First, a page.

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Disney Cruise Line Trip Report Part One!
DisneyDan  Friday, March 9, 2012 11:18:32 AM
Hi all,

Welcome to this first part of my Disney Cruise trip report! In this report we'll be going through the embarkation process and first days' events aboard the ship.

As you all know, Jon and I travel frequently to all the parks around the world, but until this trip had yet to experience a Disney Cruise.
I can't say for sure why we hadn't done one sooner, but life has many things that it brings our way, and we can't be everywhere at once, sadly!

To begin with, for your reference, we sailed on the Disney Magic, on the 7 night Eastern Caribbean cruise from Port Canaveral, Florida.

We had two full days and a morning in Walt Disney World before hand, and a day and a half afterwards. Of course, we travel to WDW often so I won't bore you with all the details, except we had an amazing time as always, and got to see our favourite characters, shows and parades.

Meeting Terence

Kilimanjaro Safaris

Festival of the Lion King

On Saturday 25th February we were collected from the Pop Century Resort at 12.45pm. We thought that this was a late time, but of course trusted Disney to work its magic!
What is stranger, is that when you check in online for the Cruise (which you can do several months in advance), it asks you which time you want to be picked up from your resort, and so we chose the earliest available time, which was 11am.

When we got the pick-up notification on our door at Pop the night before, and it said 12.45 we were somewhat surprised.
Anyway, the bus did come, and it was a fairly smooth process. It is just under an hour to Port Canaveral.
We know that Mickey and Minnie usually meet in the terminal before boarding, but of course being as late a pick-up as it was, we missed them.
Thankfully they wear the same outfits there as they do on the ship, although of course it would have been nice to be greeted by them.

The arrival process at the terminal is very easy. You go in the glass doors, go through airport style security, then up to the check-in desks.
You hand over your documents, have your picture taken, sign a form, get your stateroom key - and you're all set!

The terminal is Disney operated, and comes complete with a cut away model of one of the ships, Disney-esq theming around the walls and floors (such as Hidden Mickeys etc), and even a Mickey Mouse ears shaped portal direct to the ship!

Arriving at Port Canaveral

Arriving at Port Canaveral

Preparing to board the Disney Magic!

When you walk down the gangway to the ship you have to present your stateroom key card, and they swipe it.
Once done, you proceed directly into the Lobby Atrium, Deck 3 mid-ship aboard the Disney Magic!

Atrium Lobby, Deck 3

When you enter, you are supposed to have a special "greeting" by the crew. They call out your name over the PA system, and clap. Of course, in typical style, they thought we were with the group ahead, and our names were missed. Not a big deal, but they are supposed to be on the ball with these things, and part of the magic is having the full-on personal experience.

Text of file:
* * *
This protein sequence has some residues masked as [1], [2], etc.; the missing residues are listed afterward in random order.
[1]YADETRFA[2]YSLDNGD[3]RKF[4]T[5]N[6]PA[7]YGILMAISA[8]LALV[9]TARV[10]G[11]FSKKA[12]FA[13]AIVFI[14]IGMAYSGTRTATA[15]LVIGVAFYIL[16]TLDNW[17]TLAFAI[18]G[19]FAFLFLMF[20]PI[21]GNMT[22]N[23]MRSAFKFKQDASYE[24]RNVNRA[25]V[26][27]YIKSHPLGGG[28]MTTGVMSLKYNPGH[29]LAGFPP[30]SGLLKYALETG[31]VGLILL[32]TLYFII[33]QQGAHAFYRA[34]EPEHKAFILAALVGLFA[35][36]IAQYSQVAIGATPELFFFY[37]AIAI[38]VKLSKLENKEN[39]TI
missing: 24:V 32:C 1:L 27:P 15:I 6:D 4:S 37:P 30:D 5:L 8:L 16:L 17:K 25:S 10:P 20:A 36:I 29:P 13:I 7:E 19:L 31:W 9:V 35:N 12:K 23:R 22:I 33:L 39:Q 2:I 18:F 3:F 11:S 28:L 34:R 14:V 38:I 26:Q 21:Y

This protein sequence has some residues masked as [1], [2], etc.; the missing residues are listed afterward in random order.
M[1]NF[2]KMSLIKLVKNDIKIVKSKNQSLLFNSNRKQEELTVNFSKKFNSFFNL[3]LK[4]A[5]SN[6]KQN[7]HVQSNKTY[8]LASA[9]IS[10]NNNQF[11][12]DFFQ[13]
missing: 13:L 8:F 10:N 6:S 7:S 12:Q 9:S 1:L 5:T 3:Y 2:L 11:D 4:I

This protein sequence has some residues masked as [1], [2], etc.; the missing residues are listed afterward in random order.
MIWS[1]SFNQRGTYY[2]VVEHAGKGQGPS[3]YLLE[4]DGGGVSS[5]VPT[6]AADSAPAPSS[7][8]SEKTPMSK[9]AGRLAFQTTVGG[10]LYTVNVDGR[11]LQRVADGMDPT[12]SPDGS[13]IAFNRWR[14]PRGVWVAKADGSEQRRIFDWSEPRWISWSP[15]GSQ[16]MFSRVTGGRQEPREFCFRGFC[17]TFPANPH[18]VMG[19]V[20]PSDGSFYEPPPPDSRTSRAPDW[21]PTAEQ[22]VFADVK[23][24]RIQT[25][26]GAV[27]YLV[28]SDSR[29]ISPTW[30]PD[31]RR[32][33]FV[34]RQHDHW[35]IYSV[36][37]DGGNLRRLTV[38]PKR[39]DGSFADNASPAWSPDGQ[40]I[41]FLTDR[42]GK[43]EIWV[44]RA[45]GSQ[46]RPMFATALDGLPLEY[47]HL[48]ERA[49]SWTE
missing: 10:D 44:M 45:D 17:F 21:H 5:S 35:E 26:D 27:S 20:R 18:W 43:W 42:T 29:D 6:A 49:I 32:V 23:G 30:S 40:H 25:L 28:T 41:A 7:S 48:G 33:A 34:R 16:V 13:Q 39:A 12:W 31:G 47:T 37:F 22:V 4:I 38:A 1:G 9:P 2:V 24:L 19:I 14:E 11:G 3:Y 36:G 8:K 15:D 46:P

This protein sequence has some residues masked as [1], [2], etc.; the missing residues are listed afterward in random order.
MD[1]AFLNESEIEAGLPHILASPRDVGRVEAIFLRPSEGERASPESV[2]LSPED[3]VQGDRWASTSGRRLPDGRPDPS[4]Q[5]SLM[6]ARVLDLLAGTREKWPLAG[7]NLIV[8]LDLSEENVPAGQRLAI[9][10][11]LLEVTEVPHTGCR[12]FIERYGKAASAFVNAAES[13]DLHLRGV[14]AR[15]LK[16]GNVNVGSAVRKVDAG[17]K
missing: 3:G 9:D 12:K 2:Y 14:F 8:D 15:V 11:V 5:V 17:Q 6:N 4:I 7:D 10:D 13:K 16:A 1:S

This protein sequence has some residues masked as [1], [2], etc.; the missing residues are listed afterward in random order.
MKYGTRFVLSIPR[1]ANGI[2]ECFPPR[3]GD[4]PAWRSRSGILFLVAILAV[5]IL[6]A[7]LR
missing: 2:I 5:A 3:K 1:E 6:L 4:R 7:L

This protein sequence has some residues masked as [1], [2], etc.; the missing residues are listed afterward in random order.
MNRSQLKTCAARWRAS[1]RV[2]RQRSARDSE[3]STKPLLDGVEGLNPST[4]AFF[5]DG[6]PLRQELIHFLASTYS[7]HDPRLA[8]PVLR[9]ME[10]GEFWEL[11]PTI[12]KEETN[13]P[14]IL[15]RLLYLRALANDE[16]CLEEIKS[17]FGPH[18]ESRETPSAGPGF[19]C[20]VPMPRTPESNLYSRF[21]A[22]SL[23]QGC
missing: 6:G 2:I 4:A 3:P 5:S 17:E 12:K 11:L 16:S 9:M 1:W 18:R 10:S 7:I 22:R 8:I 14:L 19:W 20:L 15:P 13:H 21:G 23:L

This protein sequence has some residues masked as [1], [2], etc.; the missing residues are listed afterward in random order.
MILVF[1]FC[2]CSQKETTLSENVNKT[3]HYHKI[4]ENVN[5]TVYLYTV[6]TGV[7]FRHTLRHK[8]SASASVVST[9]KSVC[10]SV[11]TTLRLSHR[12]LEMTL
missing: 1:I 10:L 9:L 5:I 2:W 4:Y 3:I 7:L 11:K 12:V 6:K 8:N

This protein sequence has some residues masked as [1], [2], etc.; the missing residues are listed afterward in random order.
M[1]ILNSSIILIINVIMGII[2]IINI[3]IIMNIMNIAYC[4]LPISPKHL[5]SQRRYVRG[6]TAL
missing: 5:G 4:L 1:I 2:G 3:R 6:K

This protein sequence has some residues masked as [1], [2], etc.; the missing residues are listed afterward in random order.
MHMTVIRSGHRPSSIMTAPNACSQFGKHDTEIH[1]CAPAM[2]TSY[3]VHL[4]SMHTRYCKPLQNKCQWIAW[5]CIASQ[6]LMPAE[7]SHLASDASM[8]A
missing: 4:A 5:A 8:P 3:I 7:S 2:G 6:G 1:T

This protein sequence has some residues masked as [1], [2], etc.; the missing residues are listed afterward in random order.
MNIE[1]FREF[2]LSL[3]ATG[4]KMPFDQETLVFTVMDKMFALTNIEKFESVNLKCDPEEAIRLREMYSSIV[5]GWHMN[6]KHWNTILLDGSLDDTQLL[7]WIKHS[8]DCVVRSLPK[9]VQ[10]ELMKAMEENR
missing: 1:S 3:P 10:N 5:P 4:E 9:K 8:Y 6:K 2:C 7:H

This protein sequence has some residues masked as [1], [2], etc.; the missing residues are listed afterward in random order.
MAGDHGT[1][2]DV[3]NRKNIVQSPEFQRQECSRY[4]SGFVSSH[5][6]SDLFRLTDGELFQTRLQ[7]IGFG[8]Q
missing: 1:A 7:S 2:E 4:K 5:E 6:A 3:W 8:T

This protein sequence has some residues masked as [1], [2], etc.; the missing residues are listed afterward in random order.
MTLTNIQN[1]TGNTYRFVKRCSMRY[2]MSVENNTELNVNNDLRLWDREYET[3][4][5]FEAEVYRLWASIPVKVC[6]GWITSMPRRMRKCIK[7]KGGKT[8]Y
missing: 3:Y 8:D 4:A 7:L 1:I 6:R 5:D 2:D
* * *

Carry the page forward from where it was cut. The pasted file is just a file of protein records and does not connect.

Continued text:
Anyway, we headed to our staterooms (from here in I'll just call them rooms as it's much easier lol), and dropped our bags etc.

Our room was on Deck 2, number 2519. We were one floor directly below the Lobby Atrium, and two floors directly below the Walt Disney Theater, Preludes and the two onboard stores. We had a fantastic location to say the least!

The room is probably about as big as I expected. Definitely smaller than any US style hotel room I have stayed in, but probably not too much smaller - if at all in some cases - than a lot of European hotel rooms.

Our Cabin

There is a main double bed, which can be split into two singles, which is behind a curtained area, and in the living area a desk, chair, coffee table and sofa bed.
There are a a number of storage units and a wardrobe, as well as a fridge.

The bathroom has a bath/shower and a sink unit, as well as mirror, hairdryer and shelf.
Overall I have to say I liked the room, and thought that it more than catered for our needs while aboard.

When you arrive in your room, if you have any pre-booked amenities they will be waiting for you, as well as any messages and notes (for example notes regarding how much onboard credit you have etc).

You will also find that days Personal Navigator, which we'll discuss in report two.

As for the theming of the room, well, this is something that I'll be going into in more depth when I talk about the rest of the ship, but we both did feel that the rooms were a little un-Disney. I realise that not everything all the time should be themed to the max, but just like the parks have extensive theming and Disney nods, the cruise ships are also a Disney property, and should have that same filly immersed feel.
Unfortunately we don't feel that the rooms had that "I'm in Disney" feel. There were Disney related things of course, but not many. Like I said, the ship's theming is something that I'll go into in more depth later.

Anyway, from our room we decided to go and get lunch at the buffet restaurant on Deck 9, called Topsiders.
Topsiders is both your best friend and your worst enemy while aboard the ship, to be honest! It is a convenient place to grab breakfast, lunch and dinner if you can't be dealing with the sit down restaurants, and has a good selection of food on the buffet. The food is always well prepared and tastes good too. The downside is that it is way too small to accommodate all the people who decide to use it, and again, has very little theming (well, none really to be honest).
If you manage to find a window seat, you can just see over the side of the ship to the sea beyond. Although the restaurant has windows on three sides to the outside, there are of course obstacles on deck and people walking past etc. There is an outdoor seating area that overlooks the back of the ship, and again, out to sea.

From what became a very late lunch, it was time to have our boat drill, then head up to the first of the events on this 7 night cruise, Adventures Away at the Goofy Pool Stage on Deck 9.

Boat Drill is mandatory and takes about 15 minutes. You have information in your cabin about where to go.
For those of you who are in the know about DCL, our group was A, and met in the Walt Disney Theater, two decks above our cabin.

In between all that though, we also found some random characters wandering around near the Lobby Atrium. We managed to meet sailor Chip and Dale, and Daisy Duck in her seafaring finest.

Meeting Chip and Dale

Meeting Daisy Duck